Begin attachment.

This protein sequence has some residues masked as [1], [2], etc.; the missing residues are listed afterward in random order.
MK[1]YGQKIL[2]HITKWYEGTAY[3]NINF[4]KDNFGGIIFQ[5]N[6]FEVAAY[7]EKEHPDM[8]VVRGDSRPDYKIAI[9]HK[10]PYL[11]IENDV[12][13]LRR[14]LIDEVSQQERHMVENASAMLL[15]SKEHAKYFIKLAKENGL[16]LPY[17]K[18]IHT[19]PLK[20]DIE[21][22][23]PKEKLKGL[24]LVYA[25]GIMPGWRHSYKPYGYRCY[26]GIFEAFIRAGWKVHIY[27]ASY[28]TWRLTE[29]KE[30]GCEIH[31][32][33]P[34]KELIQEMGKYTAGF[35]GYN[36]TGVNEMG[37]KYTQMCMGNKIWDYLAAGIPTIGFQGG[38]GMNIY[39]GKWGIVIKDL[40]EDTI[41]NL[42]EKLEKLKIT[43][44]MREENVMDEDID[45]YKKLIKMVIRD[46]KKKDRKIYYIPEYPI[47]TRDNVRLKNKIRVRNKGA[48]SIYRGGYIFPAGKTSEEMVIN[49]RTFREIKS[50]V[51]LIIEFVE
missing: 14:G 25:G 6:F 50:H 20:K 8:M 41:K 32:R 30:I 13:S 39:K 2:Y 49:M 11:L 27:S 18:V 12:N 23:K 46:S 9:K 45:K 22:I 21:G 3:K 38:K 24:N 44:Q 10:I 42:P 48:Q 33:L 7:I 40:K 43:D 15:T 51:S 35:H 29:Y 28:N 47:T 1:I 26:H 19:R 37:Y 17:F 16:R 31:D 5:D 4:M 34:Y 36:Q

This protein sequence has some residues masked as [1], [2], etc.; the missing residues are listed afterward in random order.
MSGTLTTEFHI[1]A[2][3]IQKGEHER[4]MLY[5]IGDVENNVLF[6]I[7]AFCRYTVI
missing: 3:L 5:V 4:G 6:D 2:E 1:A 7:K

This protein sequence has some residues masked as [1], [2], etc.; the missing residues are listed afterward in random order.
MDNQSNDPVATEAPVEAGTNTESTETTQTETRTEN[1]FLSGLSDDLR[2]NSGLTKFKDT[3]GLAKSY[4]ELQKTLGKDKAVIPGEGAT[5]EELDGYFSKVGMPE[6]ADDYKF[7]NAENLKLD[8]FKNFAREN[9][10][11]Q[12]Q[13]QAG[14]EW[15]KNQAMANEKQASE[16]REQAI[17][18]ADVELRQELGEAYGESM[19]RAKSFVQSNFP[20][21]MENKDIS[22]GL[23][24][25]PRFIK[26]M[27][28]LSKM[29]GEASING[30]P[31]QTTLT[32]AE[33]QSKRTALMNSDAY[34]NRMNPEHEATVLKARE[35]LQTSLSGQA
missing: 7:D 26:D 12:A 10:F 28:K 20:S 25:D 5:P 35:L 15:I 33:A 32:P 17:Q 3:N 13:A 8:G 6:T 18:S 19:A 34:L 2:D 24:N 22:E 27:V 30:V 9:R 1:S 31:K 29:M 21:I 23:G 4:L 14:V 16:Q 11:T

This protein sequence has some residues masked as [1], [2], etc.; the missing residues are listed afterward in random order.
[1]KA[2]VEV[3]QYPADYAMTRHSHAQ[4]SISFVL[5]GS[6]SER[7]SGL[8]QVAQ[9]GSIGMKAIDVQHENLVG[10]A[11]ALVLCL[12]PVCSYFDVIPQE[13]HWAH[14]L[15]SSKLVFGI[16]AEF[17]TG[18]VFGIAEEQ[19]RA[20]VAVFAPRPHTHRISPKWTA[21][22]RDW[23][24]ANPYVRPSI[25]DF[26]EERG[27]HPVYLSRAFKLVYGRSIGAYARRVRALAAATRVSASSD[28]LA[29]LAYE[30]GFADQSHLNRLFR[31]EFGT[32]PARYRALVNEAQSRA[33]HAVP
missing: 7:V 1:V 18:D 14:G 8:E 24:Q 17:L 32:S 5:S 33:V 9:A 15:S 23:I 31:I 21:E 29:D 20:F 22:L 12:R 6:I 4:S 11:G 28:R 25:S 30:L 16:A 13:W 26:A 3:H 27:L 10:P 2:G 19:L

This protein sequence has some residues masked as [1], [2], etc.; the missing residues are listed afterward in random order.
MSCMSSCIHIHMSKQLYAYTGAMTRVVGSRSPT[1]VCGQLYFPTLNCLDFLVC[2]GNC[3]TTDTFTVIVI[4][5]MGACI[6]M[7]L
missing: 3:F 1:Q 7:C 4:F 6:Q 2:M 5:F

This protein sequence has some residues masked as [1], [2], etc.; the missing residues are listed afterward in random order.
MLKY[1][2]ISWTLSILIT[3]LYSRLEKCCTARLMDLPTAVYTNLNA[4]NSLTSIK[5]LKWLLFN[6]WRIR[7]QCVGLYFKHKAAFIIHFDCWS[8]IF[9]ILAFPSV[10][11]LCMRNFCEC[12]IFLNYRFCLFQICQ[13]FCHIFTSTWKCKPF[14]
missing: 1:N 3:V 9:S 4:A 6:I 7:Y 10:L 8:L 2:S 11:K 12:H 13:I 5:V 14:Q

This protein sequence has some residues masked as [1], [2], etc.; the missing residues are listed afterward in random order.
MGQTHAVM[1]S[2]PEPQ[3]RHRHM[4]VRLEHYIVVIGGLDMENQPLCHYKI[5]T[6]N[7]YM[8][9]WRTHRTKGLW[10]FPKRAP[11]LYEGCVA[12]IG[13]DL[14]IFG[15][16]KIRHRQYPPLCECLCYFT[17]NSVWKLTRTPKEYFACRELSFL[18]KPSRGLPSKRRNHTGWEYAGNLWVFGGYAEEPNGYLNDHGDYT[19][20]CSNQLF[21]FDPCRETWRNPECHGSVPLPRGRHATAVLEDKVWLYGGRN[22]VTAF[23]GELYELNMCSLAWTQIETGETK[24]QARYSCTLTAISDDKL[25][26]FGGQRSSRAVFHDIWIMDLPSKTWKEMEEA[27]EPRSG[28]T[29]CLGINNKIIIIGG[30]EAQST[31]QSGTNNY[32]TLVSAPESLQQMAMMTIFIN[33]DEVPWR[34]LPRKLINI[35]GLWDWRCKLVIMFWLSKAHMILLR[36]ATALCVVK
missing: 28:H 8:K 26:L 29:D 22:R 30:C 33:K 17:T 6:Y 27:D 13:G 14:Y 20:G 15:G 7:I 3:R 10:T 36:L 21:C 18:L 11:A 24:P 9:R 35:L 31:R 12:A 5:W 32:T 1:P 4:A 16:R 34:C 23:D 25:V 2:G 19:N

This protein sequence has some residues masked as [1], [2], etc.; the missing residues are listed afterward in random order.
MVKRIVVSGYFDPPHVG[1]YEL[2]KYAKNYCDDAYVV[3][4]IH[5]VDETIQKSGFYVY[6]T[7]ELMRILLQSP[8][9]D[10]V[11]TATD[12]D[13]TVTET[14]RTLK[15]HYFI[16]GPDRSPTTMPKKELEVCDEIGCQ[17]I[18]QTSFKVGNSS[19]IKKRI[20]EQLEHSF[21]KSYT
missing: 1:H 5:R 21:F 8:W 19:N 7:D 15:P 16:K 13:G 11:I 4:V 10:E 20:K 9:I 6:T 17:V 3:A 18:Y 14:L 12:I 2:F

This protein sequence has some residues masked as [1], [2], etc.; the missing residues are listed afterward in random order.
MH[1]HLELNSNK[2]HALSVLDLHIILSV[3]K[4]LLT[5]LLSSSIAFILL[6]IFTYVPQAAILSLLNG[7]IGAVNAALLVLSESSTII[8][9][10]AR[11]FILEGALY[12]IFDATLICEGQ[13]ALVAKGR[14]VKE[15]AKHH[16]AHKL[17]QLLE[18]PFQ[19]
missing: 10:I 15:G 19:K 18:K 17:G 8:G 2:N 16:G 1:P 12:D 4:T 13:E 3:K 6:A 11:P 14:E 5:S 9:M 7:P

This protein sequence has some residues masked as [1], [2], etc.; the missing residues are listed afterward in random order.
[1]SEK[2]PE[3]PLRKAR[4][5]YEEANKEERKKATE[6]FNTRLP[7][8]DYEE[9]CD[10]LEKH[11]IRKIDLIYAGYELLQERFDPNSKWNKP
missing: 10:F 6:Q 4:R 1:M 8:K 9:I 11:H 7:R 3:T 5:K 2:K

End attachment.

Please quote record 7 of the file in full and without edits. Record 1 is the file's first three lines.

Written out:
This protein sequence has some residues masked as [1], [2], etc.; the missing residues are listed afterward in random order.
MGQTHAVM[1]S[2]PEPQ[3]RHRHM[4]VRLEHYIVVIGGLDMENQPLCHYKI[5]T[6]N[7]YM[8][9]WRTHRTKGLW[10]FPKRAP[11]LYEGCVA[12]IG[13]DL[14]IFG[15][16]KIRHRQYPPLCECLCYFT[17]NSVWKLTRTPKEYFACRELSFL[18]KPSRGLPSKRRNHTGWEYAGNLWVFGGYAEEPNGYLNDHGDYT[19][20]CSNQLF[21]FDPCRETWRNPECHGSVPLPRGRHATAVLEDKVWLYGGRN[22]VTAF[23]GELYELNMCSLAWTQIETGETK[24]QARYSCTLTAISDDKL[25][26]FGGQRSSRAVFHDIWIMDLPSKTWKEMEEA[27]EPRSG[28]T[29]CLGINNKIIIIGG[30]EAQST[31]QSGTNNY[32]TLVSAPESLQQMAMMTIFIN[33]DEVPWR[34]LPRKLINI[35]GLWDWRCKLVIMFWLSKAHMILLR[36]ATALCVVK
missing: 28:H 8:K 26:L 29:D 22:R 30:C 33:K 17:T 6:Y 27:D 13:G 14:Y 20:G 15:G 7:I 3:R 10:T 36:L 21:C 18:L 11:A 24:P 9:R 35:L 31:R 12:A 5:W 32:T 1:P 4:A 16:R 34:C 23:D 25:V 2:G 19:N